Eight Lives Down – Interview with Aliki Katriou & ‘Humans’ Album Review

I love Humans, and I’m not talking about the primate species. ‘Humans’ is the new album by Extreme Metal band, Eight Lives Down. The band, formed by Greek-Kiwi vocalist, Aliki Katriou, released their debut album in September. We had the chance to chat with Aliki about her band’s new album and other things. We also listened to ‘Humans’ and wrote a review.

Click here to jump straight to the interview with Aliki. Continue for the review.


Review

‘Humans’ is an 8-track album, with blistering riffs and wonderful vocals for 41 minutes. Here are three things we loved about ‘Humans’.

1. The Vocals

Aliki Katriou has a wonderful voice and can sing aggressive and clean vocals. She can scream and growl and do wonderful things with her voice. ‘Humans’ has showcased her ability to sing wonderfully on all these levels. The screams on Opening Shots were electrifying and then the change into a somehow lighter voice in the intro of Misguided was incredible. Her growling and screams on Sacrifice and Organize Your Mind was mind-blowing, and the final track showed how she can sing on every level excellently.

One of my favourite thing about her harsh voice is how she can flow with the guitar riff in a very exciting way. You can hear an example of this in the song Misguided.

2. Progressive Music

I don’t take the phrase ‘progressive’ lightly. Progressivism is an art movement, not just a genre. A band that makes “Progressive Rock/Metal” music is not necessarily progressive as per definition. Eight Lives Down, however, were progressive in ‘Humans’ in the finest way possible. The expanded themselves musically beyond the edges of the known “Aggressive Metal”. Examples of that would be songs like Angela, From the Cradle, and Colder.

3. Lyrics

There are these albums that you’d sit down and read the lyrics to enjoy and understand the depth of their full meaning. ‘Humans’ was one of these albums. Eight Lives Down went deep into many topics of cultural and social importance with their lyrics and delivered their brilliant ideas in the best singable words possible. From the Cradle and Opening Shots are my favourite songs lyrics-wise.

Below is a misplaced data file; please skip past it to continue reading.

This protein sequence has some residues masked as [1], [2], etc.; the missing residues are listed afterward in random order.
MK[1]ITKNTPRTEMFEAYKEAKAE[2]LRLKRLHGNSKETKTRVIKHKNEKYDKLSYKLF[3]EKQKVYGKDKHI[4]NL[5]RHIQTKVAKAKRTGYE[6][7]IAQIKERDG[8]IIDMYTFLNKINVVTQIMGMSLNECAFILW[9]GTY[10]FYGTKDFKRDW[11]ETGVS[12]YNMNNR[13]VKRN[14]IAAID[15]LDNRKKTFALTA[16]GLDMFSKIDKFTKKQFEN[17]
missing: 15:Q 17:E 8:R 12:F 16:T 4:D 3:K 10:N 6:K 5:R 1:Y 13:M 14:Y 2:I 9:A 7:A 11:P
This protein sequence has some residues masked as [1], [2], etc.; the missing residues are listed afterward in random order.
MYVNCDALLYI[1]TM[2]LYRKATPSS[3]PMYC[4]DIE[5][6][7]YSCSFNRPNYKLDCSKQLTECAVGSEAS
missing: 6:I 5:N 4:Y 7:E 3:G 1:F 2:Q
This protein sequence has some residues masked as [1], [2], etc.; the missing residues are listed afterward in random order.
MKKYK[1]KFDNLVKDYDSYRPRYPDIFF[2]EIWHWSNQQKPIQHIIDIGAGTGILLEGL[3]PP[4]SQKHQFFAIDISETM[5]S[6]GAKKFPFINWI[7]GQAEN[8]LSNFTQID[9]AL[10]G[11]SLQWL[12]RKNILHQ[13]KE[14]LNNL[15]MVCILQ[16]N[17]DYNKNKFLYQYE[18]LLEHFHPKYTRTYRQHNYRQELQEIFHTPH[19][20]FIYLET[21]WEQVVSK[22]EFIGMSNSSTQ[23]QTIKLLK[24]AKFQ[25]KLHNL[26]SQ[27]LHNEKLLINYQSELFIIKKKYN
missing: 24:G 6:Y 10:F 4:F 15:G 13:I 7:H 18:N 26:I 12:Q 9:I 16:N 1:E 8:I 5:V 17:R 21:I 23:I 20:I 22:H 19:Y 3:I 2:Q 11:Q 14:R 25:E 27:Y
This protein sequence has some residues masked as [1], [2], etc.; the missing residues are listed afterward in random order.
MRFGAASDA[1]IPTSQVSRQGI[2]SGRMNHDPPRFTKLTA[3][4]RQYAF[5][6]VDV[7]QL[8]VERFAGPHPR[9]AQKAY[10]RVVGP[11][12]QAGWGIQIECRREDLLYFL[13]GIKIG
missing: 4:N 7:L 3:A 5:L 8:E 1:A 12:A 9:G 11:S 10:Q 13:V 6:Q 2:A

4. Favourite song: “From the Cradle

From the Cradle is the song that has everything. It’s 7:40 minutes long, and yet it’s so good it feels like 3 minutes! The vocals on it are brilliant. The riffs and beats are majestic and internal alternations of style in it make it more and more interesting. What a song!


We recommend ‘Humans’ to all the humans (Ba-dum-tss) who like a taste of old school Thrash mixed with some groovy sounds in a progressive and modern Metal sense.


Ratings

The FemMetal Team has given the album the following rates:

Betty7.5/10
Jad9.5/10
Rebecca10/10
Total9.0/10

Interview

And here’s the interview we had with Aliki. We hope you enjoy reading it.

Hello Aliki! It’s wonderful to chat with you. How are you doing today?
I’m alive, so pretty stoked about that today. Listening to good music, which means my mood is working in my favour. Every part of me wants to ask how you are but we’re not face to face so I won’t be finding out immediately, but I hope and trust you are well 🙂
Well I just finished listening to your album for the fifth time and wrote the review, so this would mean I’m pretty well myself. ☺️
We’re going to talk a lot about your new album ‘Humans’, but first, how would you introduce your band to our readers who are learning about you for the first time?
We are Eight Lives Down. Think 4 humans beings, all from different countries, all with different musical tastes, willing to listen to everything and mesh up what we like into the material we create! We don’t particularly care for sub-genres and this is reflected in our music. I’m the singer. My father is Greek, my mother is a kiwi. Marcin’s the bassist, he’s Polish. Paul’s the guitarist, he’s French. We happen to live in London at the moment. Our drummer, Rodrigo, is Brazilian and has moved to the Netherlands a while ago. Musically, we have solid roots in metal and are definitely some variant of extreme metal but we don’t stay in one sound long enough to enable ourselves or others to state a certain sub-genre. We like it that way. We like it when people come up to us after gigs and attempt to talk about the way they experienced our sound in relation to genres and bands.